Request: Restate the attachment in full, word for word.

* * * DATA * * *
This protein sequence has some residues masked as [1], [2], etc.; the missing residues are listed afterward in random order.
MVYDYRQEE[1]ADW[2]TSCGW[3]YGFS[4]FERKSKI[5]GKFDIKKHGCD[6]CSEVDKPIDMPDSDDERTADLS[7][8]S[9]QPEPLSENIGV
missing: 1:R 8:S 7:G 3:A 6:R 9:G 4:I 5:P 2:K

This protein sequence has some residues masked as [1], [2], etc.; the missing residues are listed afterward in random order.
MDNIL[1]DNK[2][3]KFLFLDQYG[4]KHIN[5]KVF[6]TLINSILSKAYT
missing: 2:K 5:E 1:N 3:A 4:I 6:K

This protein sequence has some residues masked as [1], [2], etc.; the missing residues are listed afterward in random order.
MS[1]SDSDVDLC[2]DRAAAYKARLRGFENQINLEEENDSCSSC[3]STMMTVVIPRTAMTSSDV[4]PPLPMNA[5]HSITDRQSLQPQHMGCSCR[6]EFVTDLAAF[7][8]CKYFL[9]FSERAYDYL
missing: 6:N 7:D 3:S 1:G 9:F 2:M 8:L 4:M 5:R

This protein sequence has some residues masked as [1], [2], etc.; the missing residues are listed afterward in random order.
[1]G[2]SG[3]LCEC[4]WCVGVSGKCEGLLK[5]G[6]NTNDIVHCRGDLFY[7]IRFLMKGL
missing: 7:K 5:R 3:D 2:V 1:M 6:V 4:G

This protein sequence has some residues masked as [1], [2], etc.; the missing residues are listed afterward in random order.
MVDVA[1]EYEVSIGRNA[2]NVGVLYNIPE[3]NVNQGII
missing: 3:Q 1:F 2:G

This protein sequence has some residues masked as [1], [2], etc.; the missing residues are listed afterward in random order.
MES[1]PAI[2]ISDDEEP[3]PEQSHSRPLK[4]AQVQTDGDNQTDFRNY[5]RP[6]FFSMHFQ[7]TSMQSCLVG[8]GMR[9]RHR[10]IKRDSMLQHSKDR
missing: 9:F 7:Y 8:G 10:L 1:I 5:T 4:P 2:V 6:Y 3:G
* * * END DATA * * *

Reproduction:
This protein sequence has some residues masked as [1], [2], etc.; the missing residues are listed afterward in random order.
MVYDYRQEE[1]ADW[2]TSCGW[3]YGFS[4]FERKSKI[5]GKFDIKKHGCD[6]CSEVDKPIDMPDSDDERTADLS[7][8]S[9]QPEPLSENIGV
missing: 1:R 8:S 7:G 3:A 6:R 9:G 4:I 5:P 2:K

This protein sequence has some residues masked as [1], [2], etc.; the missing residues are listed afterward in random order.
MDNIL[1]DNK[2][3]KFLFLDQYG[4]KHIN[5]KVF[6]TLINSILSKAYT
missing: 2:K 5:E 1:N 3:A 4:I 6:K

This protein sequence has some residues masked as [1], [2], etc.; the missing residues are listed afterward in random order.
MS[1]SDSDVDLC[2]DRAAAYKARLRGFENQINLEEENDSCSSC[3]STMMTVVIPRTAMTSSDV[4]PPLPMNA[5]HSITDRQSLQPQHMGCSCR[6]EFVTDLAAF[7][8]CKYFL[9]FSERAYDYL
missing: 6:N 7:D 3:S 1:G 9:F 2:M 8:L 4:M 5:R

This protein sequence has some residues masked as [1], [2], etc.; the missing residues are listed afterward in random order.
[1]G[2]SG[3]LCEC[4]WCVGVSGKCEGLLK[5]G[6]NTNDIVHCRGDLFY[7]IRFLMKGL
missing: 7:K 5:R 3:D 2:V 1:M 6:V 4:G

This protein sequence has some residues masked as [1], [2], etc.; the missing residues are listed afterward in random order.
MVDVA[1]EYEVSIGRNA[2]NVGVLYNIPE[3]NVNQGII
missing: 3:Q 1:F 2:G

This protein sequence has some residues masked as [1], [2], etc.; the missing residues are listed afterward in random order.
MES[1]PAI[2]ISDDEEP[3]PEQSHSRPLK[4]AQVQTDGDNQTDFRNY[5]RP[6]FFSMHFQ[7]TSMQSCLVG[8]GMR[9]RHR[10]IKRDSMLQHSKDR
missing: 9:F 7:Y 8:G 10:L 1:I 5:T 4:P 2:V 6:Y 3:G